Coca-Cola launched its first alcoholic product in Japan in May, 2018. The experiment is “unique” in the company’s 125-year history, the drink, called Lemon-Do contains 3%, 5% and 7%, alcohol.
The “chuhai” drinks contain vodka or a distilled, grain-based spirit called “shochu. They come in a range of flavors such as grape, strawberry, kiwi and white peach.
According to Coca-Cola’s website, the product developers got the idea after visiting Japanese-style “izakaya” pubs, where they discovered that lemon-flavored drinks are popular.
The US company has no plans to launch the product more widely, and will not be available everywhere in Japan. The drink will be sold only in the southern Kyushu region of Japan. A 350 ml can of Lemon-Do costs 150 yen ($1.80).
Canned drinks offer a cheaper alternative to beer and more choice in flavor and alcohol content, ranging from less than 3% to 8% alcohol.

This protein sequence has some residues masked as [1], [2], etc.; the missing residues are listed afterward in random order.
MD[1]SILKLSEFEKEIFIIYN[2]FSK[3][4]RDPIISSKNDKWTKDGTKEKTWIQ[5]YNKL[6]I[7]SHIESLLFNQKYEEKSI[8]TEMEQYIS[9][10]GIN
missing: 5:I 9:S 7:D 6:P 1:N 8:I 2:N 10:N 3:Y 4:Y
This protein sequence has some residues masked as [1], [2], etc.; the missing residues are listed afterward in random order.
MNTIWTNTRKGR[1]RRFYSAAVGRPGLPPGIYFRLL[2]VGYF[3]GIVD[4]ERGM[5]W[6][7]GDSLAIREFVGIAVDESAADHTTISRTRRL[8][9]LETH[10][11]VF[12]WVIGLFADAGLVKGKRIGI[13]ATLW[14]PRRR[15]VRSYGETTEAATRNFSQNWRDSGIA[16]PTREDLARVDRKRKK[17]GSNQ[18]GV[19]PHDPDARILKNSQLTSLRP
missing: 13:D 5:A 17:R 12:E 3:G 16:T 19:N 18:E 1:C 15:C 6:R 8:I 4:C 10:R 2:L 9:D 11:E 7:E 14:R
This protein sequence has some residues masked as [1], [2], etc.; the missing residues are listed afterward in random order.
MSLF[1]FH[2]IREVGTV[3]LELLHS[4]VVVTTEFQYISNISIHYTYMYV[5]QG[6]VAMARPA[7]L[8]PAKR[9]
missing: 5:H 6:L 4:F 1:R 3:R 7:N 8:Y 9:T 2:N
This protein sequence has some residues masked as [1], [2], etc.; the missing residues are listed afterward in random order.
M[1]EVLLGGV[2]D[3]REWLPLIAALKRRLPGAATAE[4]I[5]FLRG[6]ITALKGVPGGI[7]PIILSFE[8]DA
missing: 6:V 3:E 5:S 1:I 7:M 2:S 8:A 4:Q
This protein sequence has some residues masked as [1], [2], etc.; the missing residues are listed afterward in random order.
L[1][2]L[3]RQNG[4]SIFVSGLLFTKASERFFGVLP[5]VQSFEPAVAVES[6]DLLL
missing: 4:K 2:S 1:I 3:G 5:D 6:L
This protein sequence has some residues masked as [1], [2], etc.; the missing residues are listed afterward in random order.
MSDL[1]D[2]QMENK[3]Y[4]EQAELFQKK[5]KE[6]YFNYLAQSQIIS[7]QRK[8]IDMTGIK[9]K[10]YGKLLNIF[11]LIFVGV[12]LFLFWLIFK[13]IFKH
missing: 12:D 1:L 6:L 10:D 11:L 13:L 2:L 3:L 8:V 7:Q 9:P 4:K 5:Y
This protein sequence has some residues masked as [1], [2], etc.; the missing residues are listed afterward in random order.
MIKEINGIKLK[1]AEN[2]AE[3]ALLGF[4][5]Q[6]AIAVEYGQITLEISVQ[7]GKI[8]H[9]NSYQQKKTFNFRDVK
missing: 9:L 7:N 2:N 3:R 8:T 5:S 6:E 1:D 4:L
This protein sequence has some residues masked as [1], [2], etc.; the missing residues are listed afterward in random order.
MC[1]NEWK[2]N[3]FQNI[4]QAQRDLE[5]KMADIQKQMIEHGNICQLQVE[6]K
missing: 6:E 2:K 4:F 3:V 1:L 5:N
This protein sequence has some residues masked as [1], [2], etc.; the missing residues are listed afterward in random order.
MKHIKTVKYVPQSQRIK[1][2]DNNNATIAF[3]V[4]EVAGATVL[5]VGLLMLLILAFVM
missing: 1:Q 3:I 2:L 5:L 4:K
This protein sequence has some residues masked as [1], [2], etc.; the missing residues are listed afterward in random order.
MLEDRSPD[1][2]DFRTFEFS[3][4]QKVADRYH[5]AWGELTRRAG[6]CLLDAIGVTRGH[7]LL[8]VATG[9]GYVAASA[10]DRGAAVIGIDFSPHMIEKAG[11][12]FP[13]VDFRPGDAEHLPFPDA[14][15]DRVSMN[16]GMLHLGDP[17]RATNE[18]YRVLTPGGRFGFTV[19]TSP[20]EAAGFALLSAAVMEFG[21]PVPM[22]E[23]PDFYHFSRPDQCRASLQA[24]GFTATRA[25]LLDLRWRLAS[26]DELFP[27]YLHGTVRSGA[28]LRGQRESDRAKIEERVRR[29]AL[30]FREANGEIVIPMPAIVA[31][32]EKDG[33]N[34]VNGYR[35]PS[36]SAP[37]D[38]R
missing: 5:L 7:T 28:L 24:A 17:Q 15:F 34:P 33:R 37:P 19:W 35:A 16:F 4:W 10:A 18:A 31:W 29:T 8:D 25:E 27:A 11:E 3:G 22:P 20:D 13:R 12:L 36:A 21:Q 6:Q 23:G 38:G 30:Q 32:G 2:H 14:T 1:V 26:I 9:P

Coca-Cola, or Coke was invented in the late 19th century by John Pemberton and was bought out by businessman Asa Griggs Candler, whose marketing tactics led Coca-Cola to its dominance of the world soft-drink market throughout the 20th century.
The drink’s name refers to two of its original ingredients: coca leaves, and kola nuts (a source of caffeine). The current formula of Coca-Cola remains a trade secret, although a variety of reported recipes and experimental recreations have been published.
Confederate Colonel John Pemberton, who was wounded in the American Civil War and became addicted to morphine, began a quest to find a substitute for the problematic drug. The prototype Coca-Cola recipe was formulated at Pemberton’s Eagle Drug and Chemical House, a drugstore in Columbus, Georgia, originally as a coca wine.
When launched, Coca-Cola’s two key ingredients were cocaine and caffeine. The cocaine was derived from the coca leaf and the caffeine from kola nut, leading to the name Coca-Cola (the “K” in Kola was replaced with a “C” for marketing purposes).
RT.com / ABC Flash Alcohol News 2018.